news-providers. The idea of clipping Google’s wings – but without
offering grist to NewsCorp’s mill - is an intriguing and novel solution
to what is usually described in terms of a Murdoch/Google binary.
A slow news week for Facebook, in comparison to the flurry of coverage
it received last week: first for failing to adopt a panic-button for
children, then for threatening to sue the Daily Mail over the ‘brand
damage’ caused by that papers’ allegation that children are at risk on
One tantalising story has emerged, however, to pique our curiosity:
it seems that Mark Zuckerberg could yet be prosecuted for using the
private Facebook login details of two journalists to hack into their
email account, way back in 2004. Business Insider reports that the two
journalists were investigating allegations that Zuckerberg had ‘stolen’
crucial functionality from a fledgling social network which had hired
him to consult. It further claims that at least one of the laws he
broke is still within its statute of limitations, meaning that
Zuckerberg is, in theory, at risk of a 5 year jail sentence.
Yesterday at SXSW, Twitter CEO Evan Davies introduced the world to Twitter’s new baby chick:
@anywhere, a service which will allow users to access the microblogging
service from third party sites in much the same way as Connect does for
Facebook users. Initial partnerships were announced with a roster of
news sites and startups – including the Huffington Post, eBay, Digg and
the New York Times – as Williams demonstrated how @anywhere will enable
users to follow news columnists without logging in to Twitter, and to
send tweets from external news sites.
But while Williams’ @anywhere announcement was received with polite
interest, a subsequent keynote chat with Davies by interviewer Umair
Haque was very poorly received.
The lightweight interview, in which Haque pitched a series of softball
questions at Williams, generated an excruciating flurry of distinctly
underwhelmed tweets: “the guy behind me is snoring” was one, followed
by “Umair’s career as an interviewer is toast”. Fed up with Haque’s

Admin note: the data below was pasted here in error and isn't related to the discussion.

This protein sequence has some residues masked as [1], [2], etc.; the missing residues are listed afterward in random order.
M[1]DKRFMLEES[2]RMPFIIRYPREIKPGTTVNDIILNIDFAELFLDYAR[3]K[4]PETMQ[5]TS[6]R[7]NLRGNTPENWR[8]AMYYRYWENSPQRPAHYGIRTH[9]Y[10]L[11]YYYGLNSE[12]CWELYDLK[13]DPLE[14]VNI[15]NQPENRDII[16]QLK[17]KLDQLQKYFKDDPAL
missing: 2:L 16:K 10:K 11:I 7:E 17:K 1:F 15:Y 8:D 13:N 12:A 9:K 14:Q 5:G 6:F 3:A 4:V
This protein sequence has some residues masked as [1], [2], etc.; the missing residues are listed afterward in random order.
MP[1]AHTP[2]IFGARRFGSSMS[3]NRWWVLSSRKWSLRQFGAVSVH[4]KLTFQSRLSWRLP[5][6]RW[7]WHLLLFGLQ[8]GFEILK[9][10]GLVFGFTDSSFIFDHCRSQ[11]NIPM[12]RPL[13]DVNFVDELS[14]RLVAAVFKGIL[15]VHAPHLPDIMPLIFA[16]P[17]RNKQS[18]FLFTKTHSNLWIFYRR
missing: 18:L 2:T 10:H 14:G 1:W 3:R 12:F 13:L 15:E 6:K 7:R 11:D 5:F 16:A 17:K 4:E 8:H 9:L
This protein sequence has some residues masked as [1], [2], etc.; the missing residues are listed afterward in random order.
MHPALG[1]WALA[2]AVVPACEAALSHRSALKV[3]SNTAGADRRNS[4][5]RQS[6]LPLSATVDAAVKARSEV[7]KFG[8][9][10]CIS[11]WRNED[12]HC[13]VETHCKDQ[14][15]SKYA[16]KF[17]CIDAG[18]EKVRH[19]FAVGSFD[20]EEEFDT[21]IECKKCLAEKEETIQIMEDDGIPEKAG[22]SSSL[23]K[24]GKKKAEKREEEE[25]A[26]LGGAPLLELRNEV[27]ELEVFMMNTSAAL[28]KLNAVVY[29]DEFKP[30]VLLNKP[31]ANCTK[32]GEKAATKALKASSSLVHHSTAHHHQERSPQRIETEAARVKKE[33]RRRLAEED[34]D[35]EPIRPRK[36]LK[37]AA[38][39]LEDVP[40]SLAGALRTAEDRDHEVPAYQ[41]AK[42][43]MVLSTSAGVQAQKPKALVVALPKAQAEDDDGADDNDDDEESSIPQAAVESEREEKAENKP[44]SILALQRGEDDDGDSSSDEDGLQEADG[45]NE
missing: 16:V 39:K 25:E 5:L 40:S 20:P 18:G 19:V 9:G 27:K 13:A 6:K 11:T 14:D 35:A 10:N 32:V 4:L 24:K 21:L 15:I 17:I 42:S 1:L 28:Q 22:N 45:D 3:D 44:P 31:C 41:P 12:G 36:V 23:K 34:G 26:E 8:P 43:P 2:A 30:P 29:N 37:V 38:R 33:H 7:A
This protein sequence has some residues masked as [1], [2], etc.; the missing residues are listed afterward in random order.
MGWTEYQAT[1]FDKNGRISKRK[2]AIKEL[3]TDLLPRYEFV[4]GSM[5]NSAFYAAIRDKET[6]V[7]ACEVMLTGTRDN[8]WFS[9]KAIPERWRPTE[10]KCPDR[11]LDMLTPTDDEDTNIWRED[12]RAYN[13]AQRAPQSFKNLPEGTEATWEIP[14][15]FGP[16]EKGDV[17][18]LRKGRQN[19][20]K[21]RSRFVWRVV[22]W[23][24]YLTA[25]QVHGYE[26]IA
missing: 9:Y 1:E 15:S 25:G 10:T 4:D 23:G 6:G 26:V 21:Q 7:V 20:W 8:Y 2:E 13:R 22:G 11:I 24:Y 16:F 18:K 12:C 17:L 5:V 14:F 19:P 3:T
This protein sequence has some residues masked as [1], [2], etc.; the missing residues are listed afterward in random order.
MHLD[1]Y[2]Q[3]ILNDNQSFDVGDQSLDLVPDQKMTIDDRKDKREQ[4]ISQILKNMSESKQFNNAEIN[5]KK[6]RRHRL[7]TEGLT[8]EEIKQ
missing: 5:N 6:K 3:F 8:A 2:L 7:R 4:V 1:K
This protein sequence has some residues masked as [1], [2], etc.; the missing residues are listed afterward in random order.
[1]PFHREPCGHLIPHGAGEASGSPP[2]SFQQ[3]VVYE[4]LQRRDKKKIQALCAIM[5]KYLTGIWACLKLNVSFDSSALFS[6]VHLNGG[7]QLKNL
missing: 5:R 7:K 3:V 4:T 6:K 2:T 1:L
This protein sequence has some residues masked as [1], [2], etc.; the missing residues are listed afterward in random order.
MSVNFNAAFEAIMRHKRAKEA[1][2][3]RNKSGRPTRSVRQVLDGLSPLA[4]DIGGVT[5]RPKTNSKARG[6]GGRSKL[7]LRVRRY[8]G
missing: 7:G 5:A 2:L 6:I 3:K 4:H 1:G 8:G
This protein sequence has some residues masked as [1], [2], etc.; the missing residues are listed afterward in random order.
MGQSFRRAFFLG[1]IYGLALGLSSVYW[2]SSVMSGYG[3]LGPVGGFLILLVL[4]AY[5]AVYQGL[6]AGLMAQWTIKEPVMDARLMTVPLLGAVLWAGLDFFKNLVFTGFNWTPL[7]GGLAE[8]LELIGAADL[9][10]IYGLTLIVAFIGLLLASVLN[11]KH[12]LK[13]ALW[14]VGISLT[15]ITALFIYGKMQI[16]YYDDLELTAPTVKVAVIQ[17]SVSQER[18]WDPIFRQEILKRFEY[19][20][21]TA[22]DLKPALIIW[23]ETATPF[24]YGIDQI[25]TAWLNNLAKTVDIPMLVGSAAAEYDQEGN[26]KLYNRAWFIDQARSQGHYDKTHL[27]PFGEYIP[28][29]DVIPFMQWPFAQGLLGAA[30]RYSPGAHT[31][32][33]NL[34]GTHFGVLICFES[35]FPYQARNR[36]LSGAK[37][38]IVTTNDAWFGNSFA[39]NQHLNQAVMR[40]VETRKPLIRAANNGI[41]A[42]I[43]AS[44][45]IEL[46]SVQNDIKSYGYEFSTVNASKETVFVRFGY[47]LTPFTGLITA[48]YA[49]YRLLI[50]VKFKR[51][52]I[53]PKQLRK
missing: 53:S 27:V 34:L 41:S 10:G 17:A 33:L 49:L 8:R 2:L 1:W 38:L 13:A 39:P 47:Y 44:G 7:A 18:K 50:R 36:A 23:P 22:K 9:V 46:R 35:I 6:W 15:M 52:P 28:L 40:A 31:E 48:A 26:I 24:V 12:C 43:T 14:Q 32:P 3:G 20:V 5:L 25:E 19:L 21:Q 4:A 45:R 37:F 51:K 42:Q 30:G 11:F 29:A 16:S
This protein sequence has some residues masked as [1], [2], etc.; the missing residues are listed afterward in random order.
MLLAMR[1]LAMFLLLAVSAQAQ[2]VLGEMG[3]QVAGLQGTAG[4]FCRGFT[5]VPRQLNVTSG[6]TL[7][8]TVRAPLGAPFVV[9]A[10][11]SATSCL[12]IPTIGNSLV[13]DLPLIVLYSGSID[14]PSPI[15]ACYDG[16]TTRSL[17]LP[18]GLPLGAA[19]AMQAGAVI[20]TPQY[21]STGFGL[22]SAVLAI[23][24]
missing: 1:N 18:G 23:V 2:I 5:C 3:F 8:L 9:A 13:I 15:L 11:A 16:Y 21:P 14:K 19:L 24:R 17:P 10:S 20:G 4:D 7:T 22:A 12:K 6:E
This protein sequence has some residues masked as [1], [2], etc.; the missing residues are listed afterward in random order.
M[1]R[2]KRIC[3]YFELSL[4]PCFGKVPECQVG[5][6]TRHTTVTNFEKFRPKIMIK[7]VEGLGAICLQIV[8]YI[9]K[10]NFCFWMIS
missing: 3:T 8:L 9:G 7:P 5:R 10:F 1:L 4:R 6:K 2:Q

failure to pin Davies down on anything of real interest – his thoughts
on Foursquare being a glaring f’rinstance – the audience was soon
shuffling awkwardly towards the doors.
Earlier, Evan Williams told the BBC
that Twitter will become ‘fundamental to government’, serving as a key
conduit through which global citizens will communicate with those who
govern on their behalf.
But it seems this cheering – though in the light of Google’s recent
Chinese woes, perhaps over-optimistic – news has yet to reach the
various UK local councils which have recently banned both members of
the public, accredited journalists, and in some cases, their very own
selves, from Tweeting public meetings. Twitter bans have been enforced
even when live reporting was clearly in the public interest – as when
the Manchester Evening News was prevented from reporting on Twitter the
proceedings of a highly-charged and controversial planning meeting. As The Next Web
points out, politicians are increasingly making use of Twitter to get
their message out to voters; but some have clearly yet to realise that
this social networking lark is, in fact, a two-way deal.
In other Twitter news:
Sigh – another round-up, another news story
claiming that only a micro-chunk of Twitter’s users are active. But
perhaps not for much longer: Twitter’s recent roll-out of geolocation,
a dramatically smoother version of its mobile site, and the ‘leaked’
promise of more ‘nifty site features’ to come, seem to confirm that
Twitter is determined to snag back those of us who access its services
via external apps and clients.
The LA Times reports
that the makers of third-party apps like Brizzly and Tweetie are
anxiously scrambling for new arenas in which to concentrate their
efforts: they fear that Twitter has focused its now-considerable
resources on improving the functionality of its site, after years spent
simply keeping up with the demand for its service.
Finally, the microblogging site launched a new anti-phishing service
which will allow it to scan all links posted by users for malware, bank
scams, and other bad stuff. The new service – which passes links
automatically through twt.tl,
a new Twitter-owned URL shortener – will initially be focused on direct
messages and email notifications, since this is where most fraudulent
activity takes place.
YouTube is intent on squeezing its considerable bulk
into a whole new business territory, forcing pay-TV companies to budge
up as it stakes a claim to live sports-casting. The site is
aggressively pursuing ad revenue by streaming an entire season of the
explosively-popular short-form Indian Premier League cricket: Brylcreem
and Lebara Mobile have been snagged as sponsors in the UK. In contrast
with previous years, streaming of the championships will no longer be